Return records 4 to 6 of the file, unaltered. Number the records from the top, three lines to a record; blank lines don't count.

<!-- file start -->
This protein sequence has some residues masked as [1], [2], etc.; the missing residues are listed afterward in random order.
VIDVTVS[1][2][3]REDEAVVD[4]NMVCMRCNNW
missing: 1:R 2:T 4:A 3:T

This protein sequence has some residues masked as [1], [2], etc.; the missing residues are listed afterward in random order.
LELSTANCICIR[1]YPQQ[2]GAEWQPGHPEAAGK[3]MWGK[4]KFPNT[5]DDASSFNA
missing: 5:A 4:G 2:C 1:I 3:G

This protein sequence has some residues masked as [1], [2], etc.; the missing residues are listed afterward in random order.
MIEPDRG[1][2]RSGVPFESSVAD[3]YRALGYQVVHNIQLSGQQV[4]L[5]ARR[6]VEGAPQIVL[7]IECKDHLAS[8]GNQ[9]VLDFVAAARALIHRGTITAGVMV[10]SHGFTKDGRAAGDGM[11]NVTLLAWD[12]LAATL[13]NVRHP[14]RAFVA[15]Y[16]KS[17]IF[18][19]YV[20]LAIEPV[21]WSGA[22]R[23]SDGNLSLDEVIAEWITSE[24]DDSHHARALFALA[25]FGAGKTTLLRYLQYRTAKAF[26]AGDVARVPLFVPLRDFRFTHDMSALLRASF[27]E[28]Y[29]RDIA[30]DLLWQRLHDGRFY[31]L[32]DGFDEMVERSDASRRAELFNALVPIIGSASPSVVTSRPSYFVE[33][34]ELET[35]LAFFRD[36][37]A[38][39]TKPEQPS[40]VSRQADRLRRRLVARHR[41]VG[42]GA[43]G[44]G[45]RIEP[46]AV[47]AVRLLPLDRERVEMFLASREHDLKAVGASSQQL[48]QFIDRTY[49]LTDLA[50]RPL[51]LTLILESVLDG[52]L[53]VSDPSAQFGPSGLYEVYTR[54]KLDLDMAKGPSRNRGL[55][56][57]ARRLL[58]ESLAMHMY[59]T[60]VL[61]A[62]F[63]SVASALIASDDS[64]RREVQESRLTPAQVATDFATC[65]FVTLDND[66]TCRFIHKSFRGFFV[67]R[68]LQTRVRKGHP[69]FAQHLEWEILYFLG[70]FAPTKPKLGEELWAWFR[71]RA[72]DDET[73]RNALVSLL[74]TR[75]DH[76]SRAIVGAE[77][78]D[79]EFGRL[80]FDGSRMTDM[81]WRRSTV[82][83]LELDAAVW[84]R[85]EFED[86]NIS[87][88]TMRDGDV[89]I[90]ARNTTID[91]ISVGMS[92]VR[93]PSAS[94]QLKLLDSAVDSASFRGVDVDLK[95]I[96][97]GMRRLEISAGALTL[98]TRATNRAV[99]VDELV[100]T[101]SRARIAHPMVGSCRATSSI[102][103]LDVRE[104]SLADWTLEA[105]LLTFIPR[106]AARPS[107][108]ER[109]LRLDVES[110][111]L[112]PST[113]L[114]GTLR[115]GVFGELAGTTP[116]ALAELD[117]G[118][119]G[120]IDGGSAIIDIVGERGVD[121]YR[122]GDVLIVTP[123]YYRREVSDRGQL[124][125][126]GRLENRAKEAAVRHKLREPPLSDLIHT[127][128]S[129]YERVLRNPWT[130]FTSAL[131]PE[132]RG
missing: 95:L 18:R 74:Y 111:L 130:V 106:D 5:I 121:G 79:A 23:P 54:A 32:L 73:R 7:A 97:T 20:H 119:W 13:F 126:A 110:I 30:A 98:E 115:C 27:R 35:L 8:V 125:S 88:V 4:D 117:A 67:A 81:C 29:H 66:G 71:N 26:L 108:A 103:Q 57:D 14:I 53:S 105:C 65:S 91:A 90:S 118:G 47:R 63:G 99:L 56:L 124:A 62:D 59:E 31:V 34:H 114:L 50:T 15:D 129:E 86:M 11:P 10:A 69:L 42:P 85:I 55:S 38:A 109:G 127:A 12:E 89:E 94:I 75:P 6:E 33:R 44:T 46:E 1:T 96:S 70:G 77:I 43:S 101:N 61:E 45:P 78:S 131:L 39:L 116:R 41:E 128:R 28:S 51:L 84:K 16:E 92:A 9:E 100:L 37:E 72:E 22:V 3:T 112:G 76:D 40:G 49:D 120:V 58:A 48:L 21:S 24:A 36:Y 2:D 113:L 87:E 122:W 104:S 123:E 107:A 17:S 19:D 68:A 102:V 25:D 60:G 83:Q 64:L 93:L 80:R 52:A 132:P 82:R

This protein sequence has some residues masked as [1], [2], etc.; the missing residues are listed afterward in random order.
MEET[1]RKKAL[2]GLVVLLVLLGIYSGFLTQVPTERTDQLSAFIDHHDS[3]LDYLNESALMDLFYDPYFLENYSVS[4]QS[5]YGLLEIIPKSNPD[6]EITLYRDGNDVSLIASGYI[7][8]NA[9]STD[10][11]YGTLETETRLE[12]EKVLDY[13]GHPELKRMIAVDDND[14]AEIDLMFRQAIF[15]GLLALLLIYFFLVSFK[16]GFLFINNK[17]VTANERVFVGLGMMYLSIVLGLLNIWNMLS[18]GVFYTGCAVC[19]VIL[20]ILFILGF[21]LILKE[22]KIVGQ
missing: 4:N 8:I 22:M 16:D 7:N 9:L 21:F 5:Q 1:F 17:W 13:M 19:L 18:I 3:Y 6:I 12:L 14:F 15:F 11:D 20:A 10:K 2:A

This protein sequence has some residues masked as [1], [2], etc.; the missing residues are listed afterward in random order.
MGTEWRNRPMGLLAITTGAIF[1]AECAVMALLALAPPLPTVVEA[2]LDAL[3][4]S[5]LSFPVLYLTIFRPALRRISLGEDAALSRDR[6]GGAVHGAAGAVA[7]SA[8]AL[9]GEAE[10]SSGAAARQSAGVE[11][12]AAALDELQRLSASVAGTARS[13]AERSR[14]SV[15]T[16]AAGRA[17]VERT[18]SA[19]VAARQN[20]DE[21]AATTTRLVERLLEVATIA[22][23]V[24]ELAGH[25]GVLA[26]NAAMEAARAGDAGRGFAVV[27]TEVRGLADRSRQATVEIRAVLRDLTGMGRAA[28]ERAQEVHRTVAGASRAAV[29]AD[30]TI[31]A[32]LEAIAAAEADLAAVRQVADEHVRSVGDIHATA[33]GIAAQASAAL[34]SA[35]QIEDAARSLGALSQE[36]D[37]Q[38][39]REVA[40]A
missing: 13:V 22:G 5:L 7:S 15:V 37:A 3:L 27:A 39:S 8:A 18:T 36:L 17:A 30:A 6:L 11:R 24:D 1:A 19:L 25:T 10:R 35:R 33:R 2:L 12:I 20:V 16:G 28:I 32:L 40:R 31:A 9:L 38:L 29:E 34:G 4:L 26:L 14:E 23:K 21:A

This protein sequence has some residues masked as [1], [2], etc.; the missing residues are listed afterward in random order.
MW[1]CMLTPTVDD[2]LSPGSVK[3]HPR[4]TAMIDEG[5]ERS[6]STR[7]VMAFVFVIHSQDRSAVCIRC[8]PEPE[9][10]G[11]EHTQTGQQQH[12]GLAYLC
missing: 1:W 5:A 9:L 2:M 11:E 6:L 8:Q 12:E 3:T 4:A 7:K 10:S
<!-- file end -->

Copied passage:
This protein sequence has some residues masked as [1], [2], etc.; the missing residues are listed afterward in random order.
MEET[1]RKKAL[2]GLVVLLVLLGIYSGFLTQVPTERTDQLSAFIDHHDS[3]LDYLNESALMDLFYDPYFLENYSVS[4]QS[5]YGLLEIIPKSNPD[6]EITLYRDGNDVSLIASGYI[7][8]NA[9]STD[10][11]YGTLETETRLE[12]EKVLDY[13]GHPELKRMIAVDDND[14]AEIDLMFRQAIF[15]GLLALLLIYFFLVSFK[16]GFLFINNK[17]VTANERVFVGLGMMYLSIVLGLLNIWNMLS[18]GVFYTGCAVC[19]VIL[20]ILFILGF[21]LILKE[22]KIVGQ
missing: 4:N 8:I 22:M 16:D 7:N 9:L 21:F 5:Q 1:F 17:W 13:M 19:L 18:I 3:Y 6:I 12:L 14:F 15:F 11:D 20:A 10:K 2:A

This protein sequence has some residues masked as [1], [2], etc.; the missing residues are listed afterward in random order.
MGTEWRNRPMGLLAITTGAIF[1]AECAVMALLALAPPLPTVVEA[2]LDAL[3][4]S[5]LSFPVLYLTIFRPALRRISLGEDAALSRDR[6]GGAVHGAAGAVA[7]SA[8]AL[9]GEAE[10]SSGAAARQSAGVE[11][12]AAALDELQRLSASVAGTARS[13]AERSR[14]SV[15]T[16]AAGRA[17]VERT[18]SA[19]VAARQN[20]DE[21]AATTTRLVERLLEVATIA[22][23]V[24]ELAGH[25]GVLA[26]NAAMEAARAGDAGRGFAVV[27]TEVRGLADRSRQATVEIRAVLRDLTGMGRAA[28]ERAQEVHRTVAGASRAAV[29]AD[30]TI[31]A[32]LEAIAAAEADLAAVRQVADEHVRSVGDIHATA[33]GIAAQASAAL[34]SA[35]QIEDAARSLGALSQE[36]D[37]Q[38][39]REVA[40]A
missing: 13:V 22:G 5:L 7:S 15:V 37:A 3:L 27:A 39:S 8:A 18:T 36:L 17:A 30:A 6:L 11:R 24:D 1:A 19:L 25:T 10:R 35:R 33:R 2:L 12:I 20:V 16:G 28:I 32:L 40:R 31:A 9:L 38:L 29:E 34:G 4:L 26:L 14:E 23:K 21:A

This protein sequence has some residues masked as [1], [2], etc.; the missing residues are listed afterward in random order.
MW[1]CMLTPTVDD[2]LSPGSVK[3]HPR[4]TAMIDEG[5]ERS[6]STR[7]VMAFVFVIHSQDRSAVCIRC[8]PEPE[9][10]G[11]EHTQTGQQQH[12]GLAYLC
missing: 1:W 5:A 9:L 2:M 11:E 6:L 8:Q 12:E 3:T 4:A 7:K 10:S